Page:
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another Times article

Another article - part of a concerted campaign to talk up the threat posed by Iraq.,,7-204854,00.html

Times 2 - features

February 11, 2002

'Saddam Hussein had more chemical weapons than I could destroy' Given that by 1988, Iraq had achieved roughly the level of technical sophistication in chemical weapons that the major powers had attained in the 1940s, it was perhaps not surprising that Saddam Hussein next embarked on a biological weapons programme of a similar vintage. Like the British in the Tests began in March 1988 using rockets and bombs against live animals. These were successful, and biological agents duly began to be manufactured on a large scale. At Salman Pak, equipment acquired from German companies was used to produce anthrax. Iraq has also admitted to producing 190 litres

As with the Iraqi chemical weapons programme, Western Intelligence was slow to realise the scale of the threat posed. It was not until two months after the Iraqi invasion of Kuwait, in October 1990, that the Pentagon was warned that the Iraqi biological weapons stockpile consisted of “at least on

On December 1, 1990, less than two months before the start of the Gulf War, Iraq began arming its biological weapons in preparation for the coming struggle. This arsenal, by Iraq’s subsequent admission, consisted of 166 aircraft bombs (50 loaded with anthrax, 100 with botulinum toxin and 16 with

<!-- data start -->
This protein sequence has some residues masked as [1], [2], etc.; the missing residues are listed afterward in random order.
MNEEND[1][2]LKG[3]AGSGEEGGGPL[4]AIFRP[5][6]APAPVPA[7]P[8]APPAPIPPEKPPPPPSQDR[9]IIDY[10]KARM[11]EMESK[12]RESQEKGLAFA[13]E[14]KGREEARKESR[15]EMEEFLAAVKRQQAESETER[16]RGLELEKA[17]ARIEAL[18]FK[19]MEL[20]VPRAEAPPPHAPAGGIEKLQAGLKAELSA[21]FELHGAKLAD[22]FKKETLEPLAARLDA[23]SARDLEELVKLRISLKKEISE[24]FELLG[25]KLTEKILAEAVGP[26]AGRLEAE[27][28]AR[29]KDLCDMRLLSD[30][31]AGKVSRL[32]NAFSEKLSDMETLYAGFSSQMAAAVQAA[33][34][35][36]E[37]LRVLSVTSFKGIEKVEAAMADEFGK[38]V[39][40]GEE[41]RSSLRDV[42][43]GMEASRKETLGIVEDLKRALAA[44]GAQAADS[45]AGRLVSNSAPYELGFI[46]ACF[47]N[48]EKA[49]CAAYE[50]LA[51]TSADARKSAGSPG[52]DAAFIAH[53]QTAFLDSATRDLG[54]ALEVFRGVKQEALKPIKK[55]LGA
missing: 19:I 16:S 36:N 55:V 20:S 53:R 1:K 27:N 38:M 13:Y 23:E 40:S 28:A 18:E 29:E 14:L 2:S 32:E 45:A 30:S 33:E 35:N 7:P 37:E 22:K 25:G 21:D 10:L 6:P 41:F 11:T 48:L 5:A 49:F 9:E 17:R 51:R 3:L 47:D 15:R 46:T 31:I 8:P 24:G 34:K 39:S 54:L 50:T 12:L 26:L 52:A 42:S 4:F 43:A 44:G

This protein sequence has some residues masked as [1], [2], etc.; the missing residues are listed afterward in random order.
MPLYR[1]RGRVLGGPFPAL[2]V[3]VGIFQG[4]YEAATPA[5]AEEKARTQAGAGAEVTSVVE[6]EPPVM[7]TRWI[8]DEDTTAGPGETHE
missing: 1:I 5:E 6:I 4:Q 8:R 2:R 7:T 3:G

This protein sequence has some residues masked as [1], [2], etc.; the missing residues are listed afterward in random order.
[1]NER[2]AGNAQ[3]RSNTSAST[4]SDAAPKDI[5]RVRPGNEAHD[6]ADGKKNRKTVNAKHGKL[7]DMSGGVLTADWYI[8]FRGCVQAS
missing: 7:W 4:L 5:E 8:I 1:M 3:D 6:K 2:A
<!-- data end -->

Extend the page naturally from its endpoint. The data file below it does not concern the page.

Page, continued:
The allied response was immediate, and betrayed the coalition’s rising anxiety. Four days after the Iraqi deployment, the US announced that it would begin vaccinating all its troops in Saudi Arabia. The following day, Britain followed suit. On January 9, James Baker, the US Secretary of State, me

Just as Hitler’s failure to use chemical weapons in the Second World War is to some extent a mystery, so we still cannot be sure why Saddam decided against using his chemical and biological arsenal in the Gulf conflict. Had Saddam authorised the use of biologically armed Scuds against Israel, the

The best guess must be that Saddam did, indeed, fear nuclear retaliation, either from the US, or — more likely — from Israel. But deterrence cuts both ways. The strategic analyst Avigdor Haselkorn has made a compelling argument that the real reason the US failed to pursue its advantage at the end

If this analysis is correct, then Saddam’s current determination to preserve his arsenal of poisons becomes much more understandable. Chemical and biological weapons may already have saved his regime twice — first in the 1980s, in his war against the numerically superior Iranians; secondly in the

Mark Parkinson Bodmin Cornwall
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